US 4386630 A
A covering for insulating a pipe including a U-shaped refractory cast having embedded in the refractory cast a U-bolt, and a plurality of parallel rods welded to the bolt to form a cradle-like frame. The ends of the U-bolt project from the sides of the cast. The cast is seated against the pipe and supported thereto by assembling a collar member on each of the U-bolt ends. The sides of the collar members extend over and are seated against the pipe. Nut members are threaded to the bolt ends and tightened against the collar members. Refractory material in plastic form is applied to the pipe, covering the exposed portion of the pipe, the U-bolt ends, collars and nuts assembled thereto to completely insulate the pipe.
1. An insulating form comprising:
a longitudinal body having opposingly coterminous sides, and being U-shaped in cross section for longitudinal seating against a pipe, said coterminous sides having inwardly extending shoulders and opposingly slanted sides extending above said shoulders;
a U-bolt embedded in a cross section of said body, the ends of said bolt projecting from said inwardly extending shoulders being threaded;
a collar member on each end of said bolts and being within the confines of said sides extending above said shoulders, a part of said collar member extending over a part of said other side of said pipe;
threaded means for connecting each of said threaded end of said bolt and moveable thereon against said collar member to wedge said collar member between said ends of said bolt and said part of said other side of said pipe; and
a plurality of rods embedded longitudinally in said body, said rods being connected to said U-bolt.
2. An insulating pipe cover comprising:
a plurality of cast forms each thereof having opposingly coterminous sides and being U-shaped in cross section, said plurality of forms abutting end to end to collectively cover one side of a pipe, said coterminous sides comprising inward extending shoulders and opposingly slanted sides extending above said shoulders;
a U-bolt embedded in a cross section of each of said forms, the ends of said bolt projecting from said inwardly extending shoulders of said sides being threaded;
a plurality of rods embedded longitudinally in each of said forms, said rods being connecting to said U-bolt;
a collar member on each end of said bolt, said collar member being within the confines of said side extending above said shoulder, a part of said collar member extending over a part of said other side of said pipe;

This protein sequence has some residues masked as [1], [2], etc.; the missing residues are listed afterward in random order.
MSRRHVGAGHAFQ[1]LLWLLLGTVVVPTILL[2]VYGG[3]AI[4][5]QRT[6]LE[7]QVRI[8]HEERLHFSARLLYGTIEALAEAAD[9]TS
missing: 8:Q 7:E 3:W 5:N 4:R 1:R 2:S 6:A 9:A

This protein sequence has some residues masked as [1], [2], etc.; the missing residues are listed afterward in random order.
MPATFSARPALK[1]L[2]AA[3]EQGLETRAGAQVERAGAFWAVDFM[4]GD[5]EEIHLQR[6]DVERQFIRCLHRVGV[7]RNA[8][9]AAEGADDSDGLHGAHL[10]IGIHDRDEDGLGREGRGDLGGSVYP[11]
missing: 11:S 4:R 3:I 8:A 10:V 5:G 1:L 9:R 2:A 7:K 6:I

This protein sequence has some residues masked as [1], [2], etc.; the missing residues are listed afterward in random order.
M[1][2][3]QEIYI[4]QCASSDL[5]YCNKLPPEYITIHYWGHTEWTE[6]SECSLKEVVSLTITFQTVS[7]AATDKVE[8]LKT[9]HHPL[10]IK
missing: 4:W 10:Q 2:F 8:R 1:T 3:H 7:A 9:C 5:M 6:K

threaded means for connecting each of said threaded ends of said bolt and moveable thereon against said collar member to wedge said collar member against said end of said bolt and said part of said other side of said pipe for supporting said forms against said one side of said pipe; and
heat insulating material in homogeneous form covering said other side of said pipe, said inwardly extending shoulders, said opposingly slanted sides of said plurality of cast forms, and encasing said ends of said bolts, said collar members and said means connecting said ends of said bolts.
This application is a continuation of application Ser. No. 220,521, filed Dec. 29, 1980 now abandoned.
1. Field of the Invention
This invention relates to pipe insulators and more particularly to a method and means for supporting insulating forms on pipes.
2. Description of the Prior Art
In the steel industry, steel billets and slabs are heated in furnaces until they are malleable enough to be rolled in the rolling mill to various shapes. As the billets traverse through the furnace, they are supported on insulated pipes which are water cooled. A rib extends longitudinally on top of the pipe on which the billets and slabs are supported and are pushed along from the entrance to the exit of the furnace. The temperature of the furnace is approximately 2,200° F. and therefore, the supporting pipes are covered with refractory material and water cooled to keep the pipes at a temperature which would prevent the pipe support structure from bending or buckling or otherwise be destroyed under the intense heat and weight.
The prior art method of supporting the refractory insulating material around the pipe is to cast the refractory material around a pipe form and having embedded therein a chain link mesh or screen, the edges of which are exposed and free of the cast. The exposed edges of the wire screen are then tack-welded to the pipe when the cast form is assembled end to end to the pipe. Since the cast forms are made in semi-circular units so that they be assembled onto the pipes, the top of the pipe is exposed and therefore must be covered with refractory material to complete the protective encirclement with the exception of the top part of the longitudinal rib on which the billets skid.
The principal disadvantage of the prior art method above described is that in time, the insulation wears out or becomes damaged with use and needs to be replaced. The tack-welded chain link mesh which supports the refractory material to the pipe is removed by scarfing which is difficult and time-consuming especially since the pipe-support beds comprise a plurality of space parallel pipes which are approximately 200 feet long.